Editor’s Note: India has a rich history in theatre, but our knowledge about the work our contemporaries and older groups have and are doing, is often limited to urban centres or the geographies we live in. Driven by a curiosity to know about the work being created across the country, over the next couple of months, we will publish interviews and stories with different theatre groups and personalities from around the country.
Next year, one of India’s most active and politically conscious street theatre groups, Jana Natya Manch (Janam) turns 50! It was founded in 1973 by a group of amateur theatre makers who were inspired by the spirit of the Indian People’s Theatre Association (IPTA) led by playwright, actor and theorist Safdar Hashmi.
On the 1st of January 1989, Safdar was killed by a mob patronised by the ruling vested interests in Jhandapur, Uttar Pradesh. They were performing a street play Halla Bol, in support of worker’s demands led by the Centre of Indian Trade Unions (CITU). His death was a huge loss to Indian theatre but it also became an important moment in the history of cultural resistance against political power. At a time when holding a point of dissent seems tougher than ever, when divisive politics has diluted all forms of media and art, the existence of groups like Janam becomes essential to preserve our democratic fabric. The group over several years has succeeded in making plays putting forward the voices of marginalised and oppressed groups. Outside the confines of a proscenium, it has taken its plays to the people, making theatre accessible and using it as a tool for social change.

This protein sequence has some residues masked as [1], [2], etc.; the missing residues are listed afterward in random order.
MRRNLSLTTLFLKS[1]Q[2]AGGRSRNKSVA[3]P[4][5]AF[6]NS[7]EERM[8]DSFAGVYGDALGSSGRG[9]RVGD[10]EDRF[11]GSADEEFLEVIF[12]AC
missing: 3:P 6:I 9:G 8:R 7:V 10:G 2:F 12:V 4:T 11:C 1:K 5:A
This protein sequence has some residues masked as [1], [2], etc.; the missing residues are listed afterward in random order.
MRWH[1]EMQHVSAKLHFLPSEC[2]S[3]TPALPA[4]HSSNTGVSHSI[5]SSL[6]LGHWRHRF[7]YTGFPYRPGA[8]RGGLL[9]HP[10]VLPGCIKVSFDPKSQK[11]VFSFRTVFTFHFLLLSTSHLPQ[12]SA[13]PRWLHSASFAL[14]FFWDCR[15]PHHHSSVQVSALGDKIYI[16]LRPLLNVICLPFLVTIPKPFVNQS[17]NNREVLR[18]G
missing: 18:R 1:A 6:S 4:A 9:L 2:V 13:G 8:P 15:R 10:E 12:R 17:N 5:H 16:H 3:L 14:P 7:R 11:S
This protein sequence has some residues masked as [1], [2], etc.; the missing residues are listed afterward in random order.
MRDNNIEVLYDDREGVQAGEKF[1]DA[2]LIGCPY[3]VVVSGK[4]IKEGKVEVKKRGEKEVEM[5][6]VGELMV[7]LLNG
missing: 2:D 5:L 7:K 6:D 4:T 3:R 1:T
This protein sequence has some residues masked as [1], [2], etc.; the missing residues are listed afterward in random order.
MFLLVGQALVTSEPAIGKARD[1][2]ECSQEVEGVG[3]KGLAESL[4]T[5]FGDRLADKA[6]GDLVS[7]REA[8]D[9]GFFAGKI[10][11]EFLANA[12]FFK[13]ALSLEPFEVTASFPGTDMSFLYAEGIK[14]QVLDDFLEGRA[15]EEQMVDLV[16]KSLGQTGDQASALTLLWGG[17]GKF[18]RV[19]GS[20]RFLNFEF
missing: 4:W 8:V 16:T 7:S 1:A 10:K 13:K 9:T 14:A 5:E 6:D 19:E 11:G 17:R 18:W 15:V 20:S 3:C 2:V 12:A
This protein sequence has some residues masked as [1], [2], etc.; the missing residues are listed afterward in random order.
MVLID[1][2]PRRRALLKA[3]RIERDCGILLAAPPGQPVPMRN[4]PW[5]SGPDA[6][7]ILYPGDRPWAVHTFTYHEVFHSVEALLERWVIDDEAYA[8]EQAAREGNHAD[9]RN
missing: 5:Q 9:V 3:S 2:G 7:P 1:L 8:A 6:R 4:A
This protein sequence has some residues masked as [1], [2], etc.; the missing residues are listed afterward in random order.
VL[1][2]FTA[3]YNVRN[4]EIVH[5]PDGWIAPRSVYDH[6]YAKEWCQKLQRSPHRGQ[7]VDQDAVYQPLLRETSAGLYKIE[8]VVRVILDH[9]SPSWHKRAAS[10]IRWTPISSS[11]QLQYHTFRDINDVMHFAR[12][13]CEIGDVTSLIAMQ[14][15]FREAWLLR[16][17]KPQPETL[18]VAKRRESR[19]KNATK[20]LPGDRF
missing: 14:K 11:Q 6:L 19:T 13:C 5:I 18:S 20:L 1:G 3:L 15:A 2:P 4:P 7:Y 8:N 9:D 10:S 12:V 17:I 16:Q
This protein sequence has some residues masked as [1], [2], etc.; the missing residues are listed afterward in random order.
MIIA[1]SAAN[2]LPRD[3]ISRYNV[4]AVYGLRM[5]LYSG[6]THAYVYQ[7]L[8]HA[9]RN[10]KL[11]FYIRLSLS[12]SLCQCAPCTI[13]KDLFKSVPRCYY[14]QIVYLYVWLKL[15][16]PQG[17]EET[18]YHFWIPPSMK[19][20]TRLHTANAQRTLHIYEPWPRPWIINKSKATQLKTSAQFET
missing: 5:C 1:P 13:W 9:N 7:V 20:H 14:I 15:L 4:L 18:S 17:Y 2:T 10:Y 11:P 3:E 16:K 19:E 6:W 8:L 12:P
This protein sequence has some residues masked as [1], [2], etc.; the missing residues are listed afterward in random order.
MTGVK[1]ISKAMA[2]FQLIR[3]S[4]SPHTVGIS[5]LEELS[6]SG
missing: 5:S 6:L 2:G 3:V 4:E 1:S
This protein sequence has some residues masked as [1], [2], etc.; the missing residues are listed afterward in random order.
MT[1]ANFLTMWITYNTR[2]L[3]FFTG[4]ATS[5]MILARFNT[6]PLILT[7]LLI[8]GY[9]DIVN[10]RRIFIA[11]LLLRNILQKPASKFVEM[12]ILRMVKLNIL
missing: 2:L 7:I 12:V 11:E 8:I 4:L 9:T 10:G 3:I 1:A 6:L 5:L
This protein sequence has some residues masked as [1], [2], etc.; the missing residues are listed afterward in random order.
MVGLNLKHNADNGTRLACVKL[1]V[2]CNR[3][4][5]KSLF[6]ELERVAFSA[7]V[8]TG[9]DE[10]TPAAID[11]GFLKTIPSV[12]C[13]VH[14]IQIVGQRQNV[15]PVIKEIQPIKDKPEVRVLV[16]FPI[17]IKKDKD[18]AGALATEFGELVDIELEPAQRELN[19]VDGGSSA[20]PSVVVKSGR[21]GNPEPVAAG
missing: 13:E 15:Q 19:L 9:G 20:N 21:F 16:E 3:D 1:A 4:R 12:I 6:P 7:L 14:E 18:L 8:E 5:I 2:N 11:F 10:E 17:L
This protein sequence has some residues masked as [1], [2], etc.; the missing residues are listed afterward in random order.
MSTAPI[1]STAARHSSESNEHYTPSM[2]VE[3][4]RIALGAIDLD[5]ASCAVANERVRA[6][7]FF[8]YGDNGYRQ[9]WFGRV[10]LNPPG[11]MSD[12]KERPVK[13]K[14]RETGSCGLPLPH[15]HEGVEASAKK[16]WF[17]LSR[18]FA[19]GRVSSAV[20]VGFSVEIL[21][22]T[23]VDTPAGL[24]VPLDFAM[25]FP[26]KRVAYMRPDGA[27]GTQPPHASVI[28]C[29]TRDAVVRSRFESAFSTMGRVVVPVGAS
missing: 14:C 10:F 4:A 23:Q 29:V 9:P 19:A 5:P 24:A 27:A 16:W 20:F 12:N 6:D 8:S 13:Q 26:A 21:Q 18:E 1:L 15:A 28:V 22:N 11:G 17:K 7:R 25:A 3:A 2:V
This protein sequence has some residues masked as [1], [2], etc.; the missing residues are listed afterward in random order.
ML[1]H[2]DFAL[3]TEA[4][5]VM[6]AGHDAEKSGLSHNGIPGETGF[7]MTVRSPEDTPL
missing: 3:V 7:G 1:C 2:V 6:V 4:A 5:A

To talk more about Janam, I had the good fortune of meeting one of its founders, and Safdar’s partner, Moloyshree Hashmi at Studio Safdar, Shadipur, Delhi. Some excerpts from the original audio of the interview have also been shared along with the text:
So next year Janam will turn 50… What has kept you going for all these years?
I think that there are two things that have kept us going. One is that we have been successful to go regularly throughout the year and take our performances to places where people live and work, like we say it in Hindi ‘kamkaji logon ke beech’ whether it is factory areas, slums, schools, colleges, mohallas… that continuity of performing, I think, is very important which has also made a steady stream of people join Janam. The regularity of performance and the consistency of our work I think is something that we’ve been able to achieve, which has kept us going!
After all these years, what part of theatre-making do you enjoy the most? And is there something you don’t?
You’re asking me? I am not good at these ‘don’t like and like questions’ you know… that’s not my pedagogy at all. I think the process of theatre-making has many parts and each part is really dove-tailed into the other. There is not one part that interests me more than the other. I look at it far more holistically. To me, theatre-making is right from the time of getting an idea, brainstorming, writing, improvising, people’s inputs, performing… especially during the early shows, getting feedback, and maybe changing the play, and then the play moves on. I think theatre-making doesn’t stop!
Since the inception of the group in 1973 till date, have there been any practices or processes in the way you make plays that have remained consistent?
Yes! The participation of people in the group at that point of time, is something that has always been consistent. So, when the play has been improvised, naturally everybody has participated but even when the text of the play has been written by one person, even then you know, the participation of everybody is there.
Safdar’s name is synonymous with the legacy of Indian theatre… I think in some ways his death was also a setback to the street theatre movement in India. Do you think we need another Safdar today for street theatre to get back its momentum?
Frankly, I don’t look at the whole thing like that at all because I don’t look at any individual, however talented or however important, as being indispensable. Actually, Safdar’s death was a setback to Jan Natya Manch but in a strangely convoluted way, I know it sounds a little odd saying it, but it brought street theatre back to the centre of things…
Janam’s work has always been fiercely anti-establishment but in the current political environment, has creating work become more challenging? Have your strategies changed?